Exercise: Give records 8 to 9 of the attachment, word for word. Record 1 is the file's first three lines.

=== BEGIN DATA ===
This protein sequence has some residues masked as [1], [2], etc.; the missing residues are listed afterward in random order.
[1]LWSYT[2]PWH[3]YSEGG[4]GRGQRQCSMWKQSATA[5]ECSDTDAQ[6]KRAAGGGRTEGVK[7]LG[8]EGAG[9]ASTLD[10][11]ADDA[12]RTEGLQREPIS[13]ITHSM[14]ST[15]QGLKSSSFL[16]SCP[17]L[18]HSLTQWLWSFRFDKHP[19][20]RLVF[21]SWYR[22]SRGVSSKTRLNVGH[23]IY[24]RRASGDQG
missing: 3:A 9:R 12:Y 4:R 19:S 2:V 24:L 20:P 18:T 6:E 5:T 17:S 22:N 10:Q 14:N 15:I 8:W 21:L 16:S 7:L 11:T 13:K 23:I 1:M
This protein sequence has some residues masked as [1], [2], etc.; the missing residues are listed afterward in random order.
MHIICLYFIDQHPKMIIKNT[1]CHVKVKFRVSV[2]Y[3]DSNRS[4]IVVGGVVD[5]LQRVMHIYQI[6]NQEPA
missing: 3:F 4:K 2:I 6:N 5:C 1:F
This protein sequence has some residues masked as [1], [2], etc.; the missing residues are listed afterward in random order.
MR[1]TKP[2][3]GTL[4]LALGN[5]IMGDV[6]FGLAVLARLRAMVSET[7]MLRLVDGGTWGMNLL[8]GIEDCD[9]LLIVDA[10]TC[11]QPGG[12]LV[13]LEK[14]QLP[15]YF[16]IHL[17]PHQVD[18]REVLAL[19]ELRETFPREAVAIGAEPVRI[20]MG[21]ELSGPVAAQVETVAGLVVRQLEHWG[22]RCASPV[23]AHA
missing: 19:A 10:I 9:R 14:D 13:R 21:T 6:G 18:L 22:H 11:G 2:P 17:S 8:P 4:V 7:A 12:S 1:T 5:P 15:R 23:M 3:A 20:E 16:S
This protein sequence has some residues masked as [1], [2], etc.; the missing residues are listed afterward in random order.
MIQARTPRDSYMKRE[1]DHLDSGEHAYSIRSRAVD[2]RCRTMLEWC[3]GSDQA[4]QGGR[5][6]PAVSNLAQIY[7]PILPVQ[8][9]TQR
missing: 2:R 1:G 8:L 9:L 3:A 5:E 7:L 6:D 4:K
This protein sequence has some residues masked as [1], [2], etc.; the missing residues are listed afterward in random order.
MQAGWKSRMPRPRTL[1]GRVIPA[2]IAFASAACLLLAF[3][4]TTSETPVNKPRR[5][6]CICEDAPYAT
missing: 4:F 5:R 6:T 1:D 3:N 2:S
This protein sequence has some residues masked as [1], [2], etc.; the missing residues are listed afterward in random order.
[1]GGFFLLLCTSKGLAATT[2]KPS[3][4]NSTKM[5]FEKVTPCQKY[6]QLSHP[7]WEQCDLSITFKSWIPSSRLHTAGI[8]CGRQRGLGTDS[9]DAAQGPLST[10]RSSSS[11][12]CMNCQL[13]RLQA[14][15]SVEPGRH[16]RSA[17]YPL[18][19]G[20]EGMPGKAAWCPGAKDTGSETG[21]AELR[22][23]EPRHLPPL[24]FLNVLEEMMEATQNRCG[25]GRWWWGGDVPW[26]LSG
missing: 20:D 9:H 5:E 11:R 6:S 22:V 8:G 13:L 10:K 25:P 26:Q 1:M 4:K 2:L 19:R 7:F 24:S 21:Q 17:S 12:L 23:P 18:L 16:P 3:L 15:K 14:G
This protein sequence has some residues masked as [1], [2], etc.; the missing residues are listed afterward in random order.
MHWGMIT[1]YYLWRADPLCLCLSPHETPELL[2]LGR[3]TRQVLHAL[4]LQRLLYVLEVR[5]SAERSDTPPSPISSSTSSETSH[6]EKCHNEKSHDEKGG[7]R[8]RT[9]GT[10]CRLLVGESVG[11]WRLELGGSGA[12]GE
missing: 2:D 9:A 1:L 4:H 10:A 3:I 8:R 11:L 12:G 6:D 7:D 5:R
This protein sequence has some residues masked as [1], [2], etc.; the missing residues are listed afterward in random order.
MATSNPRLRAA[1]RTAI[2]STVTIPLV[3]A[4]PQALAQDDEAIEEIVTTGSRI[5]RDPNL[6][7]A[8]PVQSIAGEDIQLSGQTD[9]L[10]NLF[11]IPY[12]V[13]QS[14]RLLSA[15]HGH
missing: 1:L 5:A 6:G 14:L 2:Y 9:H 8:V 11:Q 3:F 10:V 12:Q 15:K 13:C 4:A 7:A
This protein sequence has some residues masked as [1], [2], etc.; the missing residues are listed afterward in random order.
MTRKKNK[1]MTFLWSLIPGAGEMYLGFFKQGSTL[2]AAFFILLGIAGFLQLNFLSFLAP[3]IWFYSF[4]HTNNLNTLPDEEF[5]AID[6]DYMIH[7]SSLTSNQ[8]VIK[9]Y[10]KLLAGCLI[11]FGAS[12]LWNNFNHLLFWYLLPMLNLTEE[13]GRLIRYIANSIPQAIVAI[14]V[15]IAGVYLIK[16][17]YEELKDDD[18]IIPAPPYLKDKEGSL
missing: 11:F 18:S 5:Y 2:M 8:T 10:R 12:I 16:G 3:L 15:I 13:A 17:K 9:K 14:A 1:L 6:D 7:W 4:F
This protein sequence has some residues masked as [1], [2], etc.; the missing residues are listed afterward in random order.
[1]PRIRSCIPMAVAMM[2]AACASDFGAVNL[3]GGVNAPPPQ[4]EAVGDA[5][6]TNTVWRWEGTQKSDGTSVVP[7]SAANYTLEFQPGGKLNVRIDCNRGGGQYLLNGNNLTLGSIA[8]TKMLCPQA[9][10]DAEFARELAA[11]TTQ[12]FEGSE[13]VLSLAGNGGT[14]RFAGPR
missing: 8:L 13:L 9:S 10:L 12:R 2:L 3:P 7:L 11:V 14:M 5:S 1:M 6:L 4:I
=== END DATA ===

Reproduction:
This protein sequence has some residues masked as [1], [2], etc.; the missing residues are listed afterward in random order.
MATSNPRLRAA[1]RTAI[2]STVTIPLV[3]A[4]PQALAQDDEAIEEIVTTGSRI[5]RDPNL[6][7]A[8]PVQSIAGEDIQLSGQTD[9]L[10]NLF[11]IPY[12]V[13]QS[14]RLLSA[15]HGH
missing: 1:L 5:A 6:G 14:L 2:Y 9:H 8:V 11:Q 3:F 10:V 12:Q 15:K 13:C 4:A 7:A
This protein sequence has some residues masked as [1], [2], etc.; the missing residues are listed afterward in random order.
MTRKKNK[1]MTFLWSLIPGAGEMYLGFFKQGSTL[2]AAFFILLGIAGFLQLNFLSFLAP[3]IWFYSF[4]HTNNLNTLPDEEF[5]AID[6]DYMIH[7]SSLTSNQ[8]VIK[9]Y[10]KLLAGCLI[11]FGAS[12]LWNNFNHLLFWYLLPMLNLTEE[13]GRLIRYIANSIPQAIVAI[14]V[15]IAGVYLIK[16][17]YEELKDDD[18]IIPAPPYLKDKEGSL
missing: 11:F 18:S 5:Y 2:M 8:T 10:R 12:I 16:G 3:L 15:I 13:A 17:K 9:K 14:A 1:L 6:D 7:W 4:F